by K. Marvin Bruce
The Roman legion storms our house at breakfast. In a beautifully executed phalanx maneuver, they advance like tin soldiers, the early morning sun glinting off the high sheen of their polished helmets and immaculate shields. They do not appear to be in a good mood.
Looking out through the lacy curtains, past our indoor windowsill herb garden, my wife wipes her mouth and asks, “What are you going to do about them?” She is still sleepy and looks irresistible in her oversized flannel pajamas with her yellow hair carelessly falling across her face like a tattered wedding veil. She looks like she could still be eighteen. She turns back to her toast, lightly buttered. She doesn’t have to be at work until ten.
“Shakespeare always seems to work well on Romans,” I comment off-handedly, trying to keep my mind on the fact that I need to catch the 7:30 train if I’m to be on time. “And it doesn’t even have to be Julius Caesar. I’ve actually found them to be partial to MacBeth.” I notice that they appear agitated, and soon the neighbors will begin to complain. I squeeze one last spoonful of juice from my grapefruit half, drain my coffee mug, and head to the bookshelves.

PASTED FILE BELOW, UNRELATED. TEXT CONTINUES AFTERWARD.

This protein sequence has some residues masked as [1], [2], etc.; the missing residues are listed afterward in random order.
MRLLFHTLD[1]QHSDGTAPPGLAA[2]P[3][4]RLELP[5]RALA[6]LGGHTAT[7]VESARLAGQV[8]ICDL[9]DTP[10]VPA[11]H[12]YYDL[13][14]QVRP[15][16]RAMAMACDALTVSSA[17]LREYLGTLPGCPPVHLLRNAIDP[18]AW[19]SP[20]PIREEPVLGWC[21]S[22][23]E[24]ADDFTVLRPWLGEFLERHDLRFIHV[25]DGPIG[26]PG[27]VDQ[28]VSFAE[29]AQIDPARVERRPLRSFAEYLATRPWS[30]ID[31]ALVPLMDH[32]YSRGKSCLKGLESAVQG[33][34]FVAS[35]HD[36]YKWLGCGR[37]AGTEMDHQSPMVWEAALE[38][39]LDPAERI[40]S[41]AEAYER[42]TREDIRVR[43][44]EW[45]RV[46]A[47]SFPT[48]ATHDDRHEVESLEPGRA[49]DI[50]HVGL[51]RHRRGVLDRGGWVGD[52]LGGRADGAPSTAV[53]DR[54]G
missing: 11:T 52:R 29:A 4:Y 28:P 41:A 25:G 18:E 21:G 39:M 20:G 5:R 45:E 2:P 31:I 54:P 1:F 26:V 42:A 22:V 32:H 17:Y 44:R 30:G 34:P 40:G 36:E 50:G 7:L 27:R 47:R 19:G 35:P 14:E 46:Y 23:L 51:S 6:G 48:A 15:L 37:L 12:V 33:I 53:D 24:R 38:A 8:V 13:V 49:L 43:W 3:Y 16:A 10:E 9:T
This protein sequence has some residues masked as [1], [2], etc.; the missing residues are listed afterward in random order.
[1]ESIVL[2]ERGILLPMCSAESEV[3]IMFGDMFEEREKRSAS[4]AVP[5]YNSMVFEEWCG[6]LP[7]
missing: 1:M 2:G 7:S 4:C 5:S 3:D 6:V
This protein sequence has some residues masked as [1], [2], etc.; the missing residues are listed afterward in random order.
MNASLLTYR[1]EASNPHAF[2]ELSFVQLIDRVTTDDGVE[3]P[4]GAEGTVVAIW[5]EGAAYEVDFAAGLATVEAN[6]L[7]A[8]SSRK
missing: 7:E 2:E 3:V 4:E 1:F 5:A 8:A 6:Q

“They’re erecting a siege engine,” Cat casually observes.
Our edition of Shakespeare contains all of his plays. It is a bit awkward since the book has to be so large, but I’ve read MacBeth more than once, so the darkened edges on those pages provides an instant bookmark. Index finger in place, I stroll to the front door and open onto a well-ordered crowd with hatred in their bloodshot eyes. Discipline. Always discipline with the Romans. The sky is as clear as a mountain lake and the sun ripples across their lances causing bright fireflies of light to dance between their Corinthian horsetails. They look up and fall silent when they see the great tome in my hands. Diction is important with Romans, no slurring of words or unnecessary rushing. The sharp tip of a spear under the fourth rib will always remind you of that.
Once they’ve gone, I glance at my watch. “Why do they always seem to come at breakfast time?” I complain, exasperated. Cat just yawns so luxuriantly that I want to pick her up and take her back to bed, but in these days of mandatory dual incomes, that is just not feasible.
My 8:30 history class is seldom full. Those students brave enough to register for the course usually stumble in at about 9:00 and glare at me as if I were somehow responsible for the timing of the earth’s rotation. Most of them recall their lackadaisical high school history teachers who failed to make an impression on minds hopelessly fixated on sex and peer pressure. College calms them down just a bit. College is a lot like high school these days, only with beer.